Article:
International energy companies are making a bee-line for Italy where prices are healthy and opportunities abound. This bubble could be burst by competition, but Siân Green finds that Europe’s new hot spot shows no signs of cooling.

The first quarter results of Italian power company Enel show that electricity market liberalization is working. While total group revenues remained stable at €7347m ($6717m), just a 0.1 per cent decrease on the same quarter last year, revenues from electricity generation and sales declined.


Import capacity and congestion: Lack of interconnector capacity in Italy will limit competition in the market
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The fall in electricity-related revenues is, says Enel, due to a decline in fuel prices and reduced tariffs. Nevertheless, the company’s performance in this market is the start of a trend that reflects the erosion of its market power in the deregulating market.

This may not be good news for Enel’s new management line up, which will include Piero Gnudi as chairman, but they will at least be grateful that the outgoing management had the foresight to implement a diversification strategy to keep revenues up. Greater revenues from telecommunications, international activities and new businesses compensated for the decline in revenues from the electricity sector.

Since market liberalization became a reality for Italy, Enel has worked hard to implement a multi-utility strategy incorporating gas, electricity, water and telecommunications. It has also consolidated and reinforced its international role through subsidiaries such as Enelpower, Chi Power, EGI and Enel.FTL.

Enel hopes that these activities will compensate for the sell-offs it is being forced to make under the Bersani decree, which states that no single company can account for more that 50 per cent of electricity production and import, and that in distribution, only one authorization per municipality is allowed. Enel therefore has to divest 15 000 MW and 1.6m customers.

The sale of Enel capacity has given Italian and foreign energy companies the opportunity to gain a strong foothold in the deregulating market. The latest round in the sale has attracted 19 expressions of interest. In the first round, a consortium headed by Edison, which is controlled by Electricité de France and Fiat, won control of Eurogen. The second round saw Spain’s Endesa taking over Elettrogen for €2.6bn.

Edison has ambitious plans for the Italian electricity market. It will make energy a core business by merging its energy subsidiaries, and will sell all of its other business units. It has outlined a five-year plan under which it will increase its current generating capacity to 14 GW from 6 GW.

Several companies are implementing plans to take part in Italy’s competitive generating market through new build. International Power, for example, has made Italy a key target market. The company is aiming to build three or four combined cycle power plants, and has applied for permits for seven plants across the country.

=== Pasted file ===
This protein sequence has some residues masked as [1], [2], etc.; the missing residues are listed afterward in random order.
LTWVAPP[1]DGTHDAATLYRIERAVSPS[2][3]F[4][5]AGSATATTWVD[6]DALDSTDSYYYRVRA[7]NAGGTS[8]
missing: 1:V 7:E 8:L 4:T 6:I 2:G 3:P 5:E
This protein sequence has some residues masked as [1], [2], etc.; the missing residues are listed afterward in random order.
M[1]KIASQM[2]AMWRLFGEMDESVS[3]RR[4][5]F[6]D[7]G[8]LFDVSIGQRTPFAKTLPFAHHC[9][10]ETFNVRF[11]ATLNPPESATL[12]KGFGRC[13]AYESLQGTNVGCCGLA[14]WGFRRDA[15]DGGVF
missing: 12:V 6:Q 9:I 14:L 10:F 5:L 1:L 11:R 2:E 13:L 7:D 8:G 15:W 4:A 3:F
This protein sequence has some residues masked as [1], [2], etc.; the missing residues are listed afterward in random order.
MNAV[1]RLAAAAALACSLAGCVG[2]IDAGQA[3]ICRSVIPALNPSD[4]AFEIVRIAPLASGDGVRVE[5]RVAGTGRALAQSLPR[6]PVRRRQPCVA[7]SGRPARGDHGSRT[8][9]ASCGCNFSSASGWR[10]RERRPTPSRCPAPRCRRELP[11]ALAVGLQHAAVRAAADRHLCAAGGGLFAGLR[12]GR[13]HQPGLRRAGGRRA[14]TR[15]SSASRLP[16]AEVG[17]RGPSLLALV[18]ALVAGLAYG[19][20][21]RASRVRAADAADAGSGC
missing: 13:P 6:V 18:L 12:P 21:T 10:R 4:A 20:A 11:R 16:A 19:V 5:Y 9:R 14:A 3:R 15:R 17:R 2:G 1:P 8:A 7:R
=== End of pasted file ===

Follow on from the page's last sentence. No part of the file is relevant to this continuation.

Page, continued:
Like many other companies, International Power is attracted to the Italian market by the high wholesale prices and a stable market structure. Electricity demand is forecast to grow at an annual rate of 2.5 per cent until 2007, which means that new capacity is needed.

But with competition looming and numerous new players entering the market, how long will this bubble last? Most European countries have seen downward pressure on electricity prices after the implementation of competition.

According to Standard & Poor’s analyst Daniela Katsiamakis, in spite of the erosion of Enel’s position, the utility’s influence in the market will help to keep prices and margins at higher levels in the short term. Enel has a stable cash flow, a sizeable position in a growing market and a robust financial profile. In addition, Katsiamakis says that there are no large players that currently pose a threat to Enel’s business. These factors mean that Enel will be able to continue making its presence felt in the market for at least a year.

And even beyond a year, prices are likely to remain high. In fact, there is unlikely to be significant downward pressure on prices until 2005.

“The Italian electricity market is not quite the same as others in Europe because it is a little bit isolated,” said Katsiamakis. “There is limited generation capacity and limited import capacity. What that means is that the generators are in a positive position.” And although generating capacity is being built at the moment, most of it will not be on line until beyond 2005.

“International interconnector capacity increases are a long way off,” added Katsiamakis. “It is going to take a lot of capital and time, and there just isn’t the interest in [increasing capacity] if there is no return.”

In addition, competition will be slow to develop in the market. “Medium sized companies such as Endesa and Edison will increase their capacity and market share, and that’s when competition will start. [Competition] will be gradual in the short term, but eventually the market could get quite competitive. … Beyond 2005, when new capacity comes into play, companies will be striving to get market share so will be competing quite heavily.”